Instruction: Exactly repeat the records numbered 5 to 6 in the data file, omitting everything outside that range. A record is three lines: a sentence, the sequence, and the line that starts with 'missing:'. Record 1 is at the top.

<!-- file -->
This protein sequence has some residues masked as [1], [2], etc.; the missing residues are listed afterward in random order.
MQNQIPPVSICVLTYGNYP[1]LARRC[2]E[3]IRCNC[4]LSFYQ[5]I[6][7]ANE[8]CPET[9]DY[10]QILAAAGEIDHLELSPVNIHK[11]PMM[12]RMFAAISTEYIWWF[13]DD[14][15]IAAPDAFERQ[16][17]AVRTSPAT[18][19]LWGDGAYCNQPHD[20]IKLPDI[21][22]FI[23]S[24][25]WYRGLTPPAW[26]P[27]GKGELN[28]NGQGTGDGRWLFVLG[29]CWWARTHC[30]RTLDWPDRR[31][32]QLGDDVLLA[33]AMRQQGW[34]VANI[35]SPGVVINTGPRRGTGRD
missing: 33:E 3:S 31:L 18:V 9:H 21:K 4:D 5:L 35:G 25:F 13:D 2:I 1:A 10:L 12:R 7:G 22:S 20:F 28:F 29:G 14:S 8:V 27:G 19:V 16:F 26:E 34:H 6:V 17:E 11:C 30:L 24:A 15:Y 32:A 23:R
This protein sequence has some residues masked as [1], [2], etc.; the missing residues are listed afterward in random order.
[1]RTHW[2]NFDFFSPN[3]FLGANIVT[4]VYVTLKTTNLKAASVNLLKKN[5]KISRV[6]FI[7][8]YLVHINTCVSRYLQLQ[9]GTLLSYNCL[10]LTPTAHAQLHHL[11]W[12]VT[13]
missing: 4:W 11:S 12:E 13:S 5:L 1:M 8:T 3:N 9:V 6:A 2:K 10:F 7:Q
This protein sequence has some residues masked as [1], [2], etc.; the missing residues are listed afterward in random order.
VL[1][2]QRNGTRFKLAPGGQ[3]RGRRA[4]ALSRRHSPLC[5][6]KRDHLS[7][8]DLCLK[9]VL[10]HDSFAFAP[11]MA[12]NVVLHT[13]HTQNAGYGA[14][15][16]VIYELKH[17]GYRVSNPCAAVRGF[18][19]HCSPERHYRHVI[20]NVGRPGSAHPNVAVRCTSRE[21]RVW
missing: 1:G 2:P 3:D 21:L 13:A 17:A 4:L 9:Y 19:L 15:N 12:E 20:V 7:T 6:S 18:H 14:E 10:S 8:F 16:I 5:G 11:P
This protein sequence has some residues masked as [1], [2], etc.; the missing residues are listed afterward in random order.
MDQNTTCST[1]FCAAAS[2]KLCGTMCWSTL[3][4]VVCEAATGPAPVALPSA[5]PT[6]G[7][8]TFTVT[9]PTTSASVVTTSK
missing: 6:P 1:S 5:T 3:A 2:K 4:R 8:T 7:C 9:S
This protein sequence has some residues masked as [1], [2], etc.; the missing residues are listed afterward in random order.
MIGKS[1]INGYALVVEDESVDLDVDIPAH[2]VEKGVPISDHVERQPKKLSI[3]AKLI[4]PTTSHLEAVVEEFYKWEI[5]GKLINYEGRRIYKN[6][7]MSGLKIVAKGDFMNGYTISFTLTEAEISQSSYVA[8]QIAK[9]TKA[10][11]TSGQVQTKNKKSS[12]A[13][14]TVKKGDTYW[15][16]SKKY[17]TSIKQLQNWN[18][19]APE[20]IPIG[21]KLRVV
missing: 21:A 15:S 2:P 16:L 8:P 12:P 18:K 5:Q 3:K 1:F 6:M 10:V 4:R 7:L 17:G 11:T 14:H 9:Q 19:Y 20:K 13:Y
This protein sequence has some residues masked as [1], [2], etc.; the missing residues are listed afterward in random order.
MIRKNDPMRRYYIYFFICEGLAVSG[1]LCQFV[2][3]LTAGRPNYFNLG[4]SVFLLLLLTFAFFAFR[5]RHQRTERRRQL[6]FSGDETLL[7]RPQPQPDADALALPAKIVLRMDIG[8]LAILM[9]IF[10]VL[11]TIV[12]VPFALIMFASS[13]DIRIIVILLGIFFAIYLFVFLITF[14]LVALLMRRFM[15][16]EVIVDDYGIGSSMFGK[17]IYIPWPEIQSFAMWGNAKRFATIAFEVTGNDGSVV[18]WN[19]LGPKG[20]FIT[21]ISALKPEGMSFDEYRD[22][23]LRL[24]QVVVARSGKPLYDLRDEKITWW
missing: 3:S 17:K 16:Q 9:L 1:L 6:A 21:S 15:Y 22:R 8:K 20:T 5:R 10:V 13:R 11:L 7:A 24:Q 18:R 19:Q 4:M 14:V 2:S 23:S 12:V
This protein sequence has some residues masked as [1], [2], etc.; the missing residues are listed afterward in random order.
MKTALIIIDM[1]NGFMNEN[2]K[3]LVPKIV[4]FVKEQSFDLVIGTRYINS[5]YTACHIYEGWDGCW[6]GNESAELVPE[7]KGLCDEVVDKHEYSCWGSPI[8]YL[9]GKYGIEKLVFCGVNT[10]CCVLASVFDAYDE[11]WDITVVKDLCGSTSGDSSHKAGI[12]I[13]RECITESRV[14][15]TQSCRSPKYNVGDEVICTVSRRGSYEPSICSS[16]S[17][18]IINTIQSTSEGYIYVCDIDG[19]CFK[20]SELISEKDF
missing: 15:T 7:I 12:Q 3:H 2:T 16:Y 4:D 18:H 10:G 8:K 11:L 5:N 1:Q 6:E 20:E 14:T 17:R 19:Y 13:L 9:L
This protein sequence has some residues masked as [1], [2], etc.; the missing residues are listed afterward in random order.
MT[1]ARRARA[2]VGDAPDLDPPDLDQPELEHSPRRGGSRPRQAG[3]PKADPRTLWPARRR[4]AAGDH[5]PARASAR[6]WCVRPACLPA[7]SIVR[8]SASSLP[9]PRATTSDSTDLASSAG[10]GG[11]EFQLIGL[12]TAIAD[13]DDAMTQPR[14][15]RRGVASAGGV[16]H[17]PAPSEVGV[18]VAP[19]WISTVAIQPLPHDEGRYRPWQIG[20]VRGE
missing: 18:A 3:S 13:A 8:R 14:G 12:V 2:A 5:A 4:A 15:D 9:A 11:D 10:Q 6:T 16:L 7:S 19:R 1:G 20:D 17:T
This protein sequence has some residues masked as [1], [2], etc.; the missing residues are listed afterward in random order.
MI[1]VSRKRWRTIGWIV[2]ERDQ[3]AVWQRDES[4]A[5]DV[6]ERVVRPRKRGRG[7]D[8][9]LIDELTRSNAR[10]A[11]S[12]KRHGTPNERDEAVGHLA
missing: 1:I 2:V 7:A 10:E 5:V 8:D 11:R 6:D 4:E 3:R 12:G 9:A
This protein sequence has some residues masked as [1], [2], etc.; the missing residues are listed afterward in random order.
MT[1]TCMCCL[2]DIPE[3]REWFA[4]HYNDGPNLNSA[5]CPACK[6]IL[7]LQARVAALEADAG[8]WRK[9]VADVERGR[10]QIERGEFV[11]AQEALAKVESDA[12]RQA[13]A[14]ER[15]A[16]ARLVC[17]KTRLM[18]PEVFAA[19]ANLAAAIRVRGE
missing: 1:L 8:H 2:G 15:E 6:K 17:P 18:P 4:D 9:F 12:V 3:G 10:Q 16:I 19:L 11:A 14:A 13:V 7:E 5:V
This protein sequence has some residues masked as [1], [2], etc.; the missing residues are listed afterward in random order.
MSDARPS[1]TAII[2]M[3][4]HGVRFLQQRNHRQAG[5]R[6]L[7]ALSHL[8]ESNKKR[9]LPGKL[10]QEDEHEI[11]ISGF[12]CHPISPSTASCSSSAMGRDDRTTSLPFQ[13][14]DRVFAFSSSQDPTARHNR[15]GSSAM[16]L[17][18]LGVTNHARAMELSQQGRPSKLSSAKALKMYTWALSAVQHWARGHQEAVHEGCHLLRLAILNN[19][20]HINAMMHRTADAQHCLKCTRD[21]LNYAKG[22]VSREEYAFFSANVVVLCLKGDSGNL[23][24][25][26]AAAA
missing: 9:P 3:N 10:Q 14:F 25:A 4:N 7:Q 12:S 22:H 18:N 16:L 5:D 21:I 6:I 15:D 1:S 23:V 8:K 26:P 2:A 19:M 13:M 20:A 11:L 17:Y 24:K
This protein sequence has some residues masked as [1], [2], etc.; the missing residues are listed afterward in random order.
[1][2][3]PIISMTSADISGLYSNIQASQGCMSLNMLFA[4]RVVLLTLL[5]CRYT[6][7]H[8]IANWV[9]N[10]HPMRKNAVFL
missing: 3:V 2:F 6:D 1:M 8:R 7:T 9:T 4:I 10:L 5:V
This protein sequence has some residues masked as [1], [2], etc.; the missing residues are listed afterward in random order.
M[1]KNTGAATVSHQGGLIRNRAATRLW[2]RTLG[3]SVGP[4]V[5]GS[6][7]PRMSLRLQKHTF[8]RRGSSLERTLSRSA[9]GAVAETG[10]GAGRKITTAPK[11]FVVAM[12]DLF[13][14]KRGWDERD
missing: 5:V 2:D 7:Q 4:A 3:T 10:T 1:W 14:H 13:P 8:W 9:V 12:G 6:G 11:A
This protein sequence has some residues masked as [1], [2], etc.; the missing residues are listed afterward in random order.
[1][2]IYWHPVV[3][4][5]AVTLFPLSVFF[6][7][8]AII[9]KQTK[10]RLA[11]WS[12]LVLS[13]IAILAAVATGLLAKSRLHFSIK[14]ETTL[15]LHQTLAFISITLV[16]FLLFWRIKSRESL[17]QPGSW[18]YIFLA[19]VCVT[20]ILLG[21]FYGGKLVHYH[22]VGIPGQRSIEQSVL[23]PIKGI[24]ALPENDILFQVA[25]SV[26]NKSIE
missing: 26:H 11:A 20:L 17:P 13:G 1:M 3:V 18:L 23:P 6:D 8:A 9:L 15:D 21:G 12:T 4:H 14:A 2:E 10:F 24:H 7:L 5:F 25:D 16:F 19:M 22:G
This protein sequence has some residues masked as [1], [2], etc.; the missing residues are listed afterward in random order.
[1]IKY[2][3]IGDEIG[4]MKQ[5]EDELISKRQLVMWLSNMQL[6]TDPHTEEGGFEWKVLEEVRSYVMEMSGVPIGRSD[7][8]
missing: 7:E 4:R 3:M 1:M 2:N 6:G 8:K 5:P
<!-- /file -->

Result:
This protein sequence has some residues masked as [1], [2], etc.; the missing residues are listed afterward in random order.
MIGKS[1]INGYALVVEDESVDLDVDIPAH[2]VEKGVPISDHVERQPKKLSI[3]AKLI[4]PTTSHLEAVVEEFYKWEI[5]GKLINYEGRRIYKN[6][7]MSGLKIVAKGDFMNGYTISFTLTEAEISQSSYVA[8]QIAK[9]TKA[10][11]TSGQVQTKNKKSS[12]A[13][14]TVKKGDTYW[15][16]SKKY[17]TSIKQLQNWN[18][19]APE[20]IPIG[21]KLRVV
missing: 21:A 15:S 2:P 16:L 8:P 12:P 18:K 5:Q 3:K 1:F 6:M 10:V 4:R 7:L 17:G 11:T 14:H 9:Q 19:Y 20:K 13:Y
This protein sequence has some residues masked as [1], [2], etc.; the missing residues are listed afterward in random order.
MIRKNDPMRRYYIYFFICEGLAVSG[1]LCQFV[2][3]LTAGRPNYFNLG[4]SVFLLLLLTFAFFAFR[5]RHQRTERRRQL[6]FSGDETLL[7]RPQPQPDADALALPAKIVLRMDIG[8]LAILM[9]IF[10]VL[11]TIV[12]VPFALIMFASS[13]DIRIIVILLGIFFAIYLFVFLITF[14]LVALLMRRFM[15][16]EVIVDDYGIGSSMFGK[17]IYIPWPEIQSFAMWGNAKRFATIAFEVTGNDGSVV[18]WN[19]LGPKG[20]FIT[21]ISALKPEGMSFDEYRD[22][23]LRL[24]QVVVARSGKPLYDLRDEKITWW
missing: 3:S 17:K 16:Q 9:L 1:L 6:A 21:S 15:Y 22:R 8:K 20:T 5:R 10:V 13:R 11:L 7:A 24:Q 18:R 19:Q 4:M 14:V 2:S 23:S 12:V